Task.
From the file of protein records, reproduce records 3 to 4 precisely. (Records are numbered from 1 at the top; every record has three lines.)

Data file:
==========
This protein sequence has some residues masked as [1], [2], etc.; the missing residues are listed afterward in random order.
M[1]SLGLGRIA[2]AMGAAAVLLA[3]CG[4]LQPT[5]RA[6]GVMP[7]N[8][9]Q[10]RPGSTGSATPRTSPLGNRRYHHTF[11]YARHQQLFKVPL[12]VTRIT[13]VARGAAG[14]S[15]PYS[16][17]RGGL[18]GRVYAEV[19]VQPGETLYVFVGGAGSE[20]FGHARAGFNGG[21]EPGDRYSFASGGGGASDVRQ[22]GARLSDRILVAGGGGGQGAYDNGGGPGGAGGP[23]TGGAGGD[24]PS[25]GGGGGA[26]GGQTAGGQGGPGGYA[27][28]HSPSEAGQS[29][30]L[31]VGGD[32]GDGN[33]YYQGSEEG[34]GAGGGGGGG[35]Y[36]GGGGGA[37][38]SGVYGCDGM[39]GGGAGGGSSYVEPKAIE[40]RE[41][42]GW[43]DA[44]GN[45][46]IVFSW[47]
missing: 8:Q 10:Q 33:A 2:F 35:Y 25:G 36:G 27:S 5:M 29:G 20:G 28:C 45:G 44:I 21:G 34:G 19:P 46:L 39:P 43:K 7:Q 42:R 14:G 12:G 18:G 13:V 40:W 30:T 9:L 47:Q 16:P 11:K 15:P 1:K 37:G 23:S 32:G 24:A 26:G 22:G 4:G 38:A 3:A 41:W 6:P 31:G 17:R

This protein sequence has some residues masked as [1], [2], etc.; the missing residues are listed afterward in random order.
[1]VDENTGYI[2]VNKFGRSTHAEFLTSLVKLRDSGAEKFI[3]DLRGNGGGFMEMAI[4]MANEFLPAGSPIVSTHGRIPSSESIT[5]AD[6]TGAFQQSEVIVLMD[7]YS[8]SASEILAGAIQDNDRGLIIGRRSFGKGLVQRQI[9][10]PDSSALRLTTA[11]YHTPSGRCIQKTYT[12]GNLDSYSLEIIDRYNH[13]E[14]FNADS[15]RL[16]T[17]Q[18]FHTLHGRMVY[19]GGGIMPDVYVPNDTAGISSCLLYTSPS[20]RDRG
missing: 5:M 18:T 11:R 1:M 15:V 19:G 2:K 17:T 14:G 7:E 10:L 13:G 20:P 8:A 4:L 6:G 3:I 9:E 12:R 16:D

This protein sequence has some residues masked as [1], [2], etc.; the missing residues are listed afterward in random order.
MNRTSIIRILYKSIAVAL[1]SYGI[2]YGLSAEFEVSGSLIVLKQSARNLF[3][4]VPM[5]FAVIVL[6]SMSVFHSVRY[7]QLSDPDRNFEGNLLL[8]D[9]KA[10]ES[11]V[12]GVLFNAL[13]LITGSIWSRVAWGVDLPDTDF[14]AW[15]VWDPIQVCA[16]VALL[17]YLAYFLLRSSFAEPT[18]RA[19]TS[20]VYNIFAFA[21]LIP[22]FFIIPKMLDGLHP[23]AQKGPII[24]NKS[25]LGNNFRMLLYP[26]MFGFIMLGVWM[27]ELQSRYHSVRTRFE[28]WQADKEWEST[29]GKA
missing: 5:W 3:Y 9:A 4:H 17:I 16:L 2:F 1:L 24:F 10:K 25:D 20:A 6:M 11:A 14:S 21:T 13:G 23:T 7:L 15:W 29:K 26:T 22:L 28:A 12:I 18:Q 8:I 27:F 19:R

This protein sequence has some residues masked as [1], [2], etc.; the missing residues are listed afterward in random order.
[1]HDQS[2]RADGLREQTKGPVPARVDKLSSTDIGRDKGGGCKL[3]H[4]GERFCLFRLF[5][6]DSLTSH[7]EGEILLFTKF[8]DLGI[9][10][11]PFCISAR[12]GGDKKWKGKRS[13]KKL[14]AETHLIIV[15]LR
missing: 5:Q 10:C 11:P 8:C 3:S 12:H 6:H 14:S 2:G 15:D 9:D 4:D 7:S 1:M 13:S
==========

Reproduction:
This protein sequence has some residues masked as [1], [2], etc.; the missing residues are listed afterward in random order.
MNRTSIIRILYKSIAVAL[1]SYGI[2]YGLSAEFEVSGSLIVLKQSARNLF[3][4]VPM[5]FAVIVL[6]SMSVFHSVRY[7]QLSDPDRNFEGNLLL[8]D[9]KA[10]ES[11]V[12]GVLFNAL[13]LITGSIWSRVAWGVDLPDTDF[14]AW[15]VWDPIQVCA[16]VALL[17]YLAYFLLRSSFAEPT[18]RA[19]TS[20]VYNIFAFA[21]LIP[22]FFIIPKMLDGLHP[23]AQKGPII[24]NKS[25]LGNNFRMLLYP[26]MFGFIMLGVWM[27]ELQSRYHSVRTRFE[28]WQADKEWEST[29]GKA
missing: 5:W 3:Y 9:A 4:H 17:I 16:L 2:F 1:L 24:F 10:K 25:D 20:A 6:M 11:A 14:S 21:T 13:G 23:T 7:L 15:W 29:K 26:T 22:L 28:A 12:I 18:Q 8:I 27:F 19:R

This protein sequence has some residues masked as [1], [2], etc.; the missing residues are listed afterward in random order.
[1]HDQS[2]RADGLREQTKGPVPARVDKLSSTDIGRDKGGGCKL[3]H[4]GERFCLFRLF[5][6]DSLTSH[7]EGEILLFTKF[8]DLGI[9][10][11]PFCISAR[12]GGDKKWKGKRS[13]KKL[14]AETHLIIV[15]LR
missing: 5:Q 10:C 11:P 8:C 3:S 12:H 6:H 14:S 2:G 15:D 9:D 4:D 7:S 1:M 13:S